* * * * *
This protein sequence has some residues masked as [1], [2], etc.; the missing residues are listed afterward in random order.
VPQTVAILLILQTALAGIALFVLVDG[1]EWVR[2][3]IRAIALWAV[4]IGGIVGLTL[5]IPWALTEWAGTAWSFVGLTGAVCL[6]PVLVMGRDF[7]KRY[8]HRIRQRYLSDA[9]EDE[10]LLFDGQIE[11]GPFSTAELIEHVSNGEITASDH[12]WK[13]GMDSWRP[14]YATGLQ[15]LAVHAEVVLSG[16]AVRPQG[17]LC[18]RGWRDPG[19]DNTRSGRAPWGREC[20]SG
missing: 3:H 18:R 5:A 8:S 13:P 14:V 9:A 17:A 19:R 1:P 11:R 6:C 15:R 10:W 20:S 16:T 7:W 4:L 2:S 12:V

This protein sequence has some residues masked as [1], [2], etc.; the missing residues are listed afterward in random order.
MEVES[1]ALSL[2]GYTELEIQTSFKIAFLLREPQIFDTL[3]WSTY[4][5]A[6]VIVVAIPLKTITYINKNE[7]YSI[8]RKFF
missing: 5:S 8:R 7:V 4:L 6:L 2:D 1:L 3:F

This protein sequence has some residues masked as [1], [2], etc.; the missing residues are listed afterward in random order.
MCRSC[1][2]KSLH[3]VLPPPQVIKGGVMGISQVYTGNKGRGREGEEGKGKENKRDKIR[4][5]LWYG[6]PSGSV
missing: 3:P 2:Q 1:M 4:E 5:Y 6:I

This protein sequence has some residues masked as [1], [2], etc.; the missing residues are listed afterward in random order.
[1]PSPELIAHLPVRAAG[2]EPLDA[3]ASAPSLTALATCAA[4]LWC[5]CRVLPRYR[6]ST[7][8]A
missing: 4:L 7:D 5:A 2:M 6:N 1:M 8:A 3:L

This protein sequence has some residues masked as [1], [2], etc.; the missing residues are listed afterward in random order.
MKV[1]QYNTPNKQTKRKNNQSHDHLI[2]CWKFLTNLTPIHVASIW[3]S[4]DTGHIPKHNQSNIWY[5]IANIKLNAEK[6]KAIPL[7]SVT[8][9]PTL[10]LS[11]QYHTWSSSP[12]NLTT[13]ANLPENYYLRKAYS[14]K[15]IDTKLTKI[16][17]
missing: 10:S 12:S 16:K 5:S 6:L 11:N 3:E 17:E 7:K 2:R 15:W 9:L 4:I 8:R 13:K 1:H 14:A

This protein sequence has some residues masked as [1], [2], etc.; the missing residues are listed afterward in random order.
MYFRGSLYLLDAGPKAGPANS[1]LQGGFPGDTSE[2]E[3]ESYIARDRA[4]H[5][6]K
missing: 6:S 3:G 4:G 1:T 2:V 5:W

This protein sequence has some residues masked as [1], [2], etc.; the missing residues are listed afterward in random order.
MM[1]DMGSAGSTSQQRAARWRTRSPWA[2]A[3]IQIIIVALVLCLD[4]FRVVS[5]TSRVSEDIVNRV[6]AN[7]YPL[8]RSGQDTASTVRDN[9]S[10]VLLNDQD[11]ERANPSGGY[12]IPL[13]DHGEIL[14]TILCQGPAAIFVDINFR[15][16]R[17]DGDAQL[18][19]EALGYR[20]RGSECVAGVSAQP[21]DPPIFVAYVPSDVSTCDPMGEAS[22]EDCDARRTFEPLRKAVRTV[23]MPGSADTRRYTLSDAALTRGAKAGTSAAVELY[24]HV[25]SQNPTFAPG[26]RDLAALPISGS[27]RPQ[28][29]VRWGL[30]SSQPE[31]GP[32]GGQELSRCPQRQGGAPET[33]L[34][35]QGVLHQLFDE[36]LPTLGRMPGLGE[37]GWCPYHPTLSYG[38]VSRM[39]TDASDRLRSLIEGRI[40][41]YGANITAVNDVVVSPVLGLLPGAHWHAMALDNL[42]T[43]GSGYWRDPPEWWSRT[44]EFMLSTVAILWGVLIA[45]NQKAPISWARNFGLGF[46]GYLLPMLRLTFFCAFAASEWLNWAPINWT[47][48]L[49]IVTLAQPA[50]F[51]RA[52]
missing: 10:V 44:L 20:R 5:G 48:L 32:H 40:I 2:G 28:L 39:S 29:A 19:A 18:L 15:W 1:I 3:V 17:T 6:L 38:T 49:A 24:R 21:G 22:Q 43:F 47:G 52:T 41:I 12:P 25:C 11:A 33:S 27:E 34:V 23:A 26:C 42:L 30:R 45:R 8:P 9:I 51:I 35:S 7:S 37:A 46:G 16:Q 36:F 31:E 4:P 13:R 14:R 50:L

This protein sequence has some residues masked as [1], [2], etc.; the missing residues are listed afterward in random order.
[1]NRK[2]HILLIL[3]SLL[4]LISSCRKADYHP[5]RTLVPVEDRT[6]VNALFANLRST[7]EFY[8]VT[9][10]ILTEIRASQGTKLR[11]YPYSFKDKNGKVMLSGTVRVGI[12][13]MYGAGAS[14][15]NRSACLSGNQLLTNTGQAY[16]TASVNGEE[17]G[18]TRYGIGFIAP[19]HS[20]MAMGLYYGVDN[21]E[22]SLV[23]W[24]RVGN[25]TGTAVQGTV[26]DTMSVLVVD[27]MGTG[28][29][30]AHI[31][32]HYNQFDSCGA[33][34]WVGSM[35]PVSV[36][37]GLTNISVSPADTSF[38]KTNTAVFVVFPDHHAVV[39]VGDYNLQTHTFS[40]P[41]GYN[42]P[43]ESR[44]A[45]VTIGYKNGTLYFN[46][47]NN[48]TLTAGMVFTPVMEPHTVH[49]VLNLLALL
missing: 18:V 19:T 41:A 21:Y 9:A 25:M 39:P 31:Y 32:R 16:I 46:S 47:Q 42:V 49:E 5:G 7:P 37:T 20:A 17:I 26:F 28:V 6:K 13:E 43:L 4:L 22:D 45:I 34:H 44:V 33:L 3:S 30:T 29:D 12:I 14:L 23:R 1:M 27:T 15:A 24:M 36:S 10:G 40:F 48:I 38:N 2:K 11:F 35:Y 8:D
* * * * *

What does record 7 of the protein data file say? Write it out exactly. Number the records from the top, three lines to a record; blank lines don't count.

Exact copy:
This protein sequence has some residues masked as [1], [2], etc.; the missing residues are listed afterward in random order.
MM[1]DMGSAGSTSQQRAARWRTRSPWA[2]A[3]IQIIIVALVLCLD[4]FRVVS[5]TSRVSEDIVNRV[6]AN[7]YPL[8]RSGQDTASTVRDN[9]S[10]VLLNDQD[11]ERANPSGGY[12]IPL[13]DHGEIL[14]TILCQGPAAIFVDINFR[15][16]R[17]DGDAQL[18][19]EALGYR[20]RGSECVAGVSAQP[21]DPPIFVAYVPSDVSTCDPMGEAS[22]EDCDARRTFEPLRKAVRTV[23]MPGSADTRRYTLSDAALTRGAKAGTSAAVELY[24]HV[25]SQNPTFAPG[26]RDLAALPISGS[27]RPQ[28][29]VRWGL[30]SSQPE[31]GP[32]GGQELSRCPQRQGGAPET[33]L[34][35]QGVLHQLFDE[36]LPTLGRMPGLGE[37]GWCPYHPTLSYG[38]VSRM[39]TDASDRLRSLIEGRI[40][41]YGANITAVNDVVVSPVLGLLPGAHWHAMALDNL[42]T[43]GSGYWRDPPEWWSRT[44]EFMLSTVAILWGVLIA[45]NQKAPISWARNFGLGF[46]GYLLPMLRLTFFCAFAASEWLNWAPINWT[47][48]L[49]IVTLAQPA[50]F[51]RA[52]
missing: 10:V 44:L 20:R 5:G 48:L 32:H 40:I 2:G 28:L 39:S 29:A 19:A 18:L 15:W 1:I 3:V 17:T 6:L 38:T 49:A 24:R 21:G 22:Q 43:F 47:G 52:T 41:I 12:P 25:C 11:A 33:S 27:E 34:V 23:A 26:C 42:L 30:R 45:R 8:P 9:I 51:I 35:S 7:S 37:A 46:G 16:Q 36:F 31:E 4:P 13:R 14:R 50:L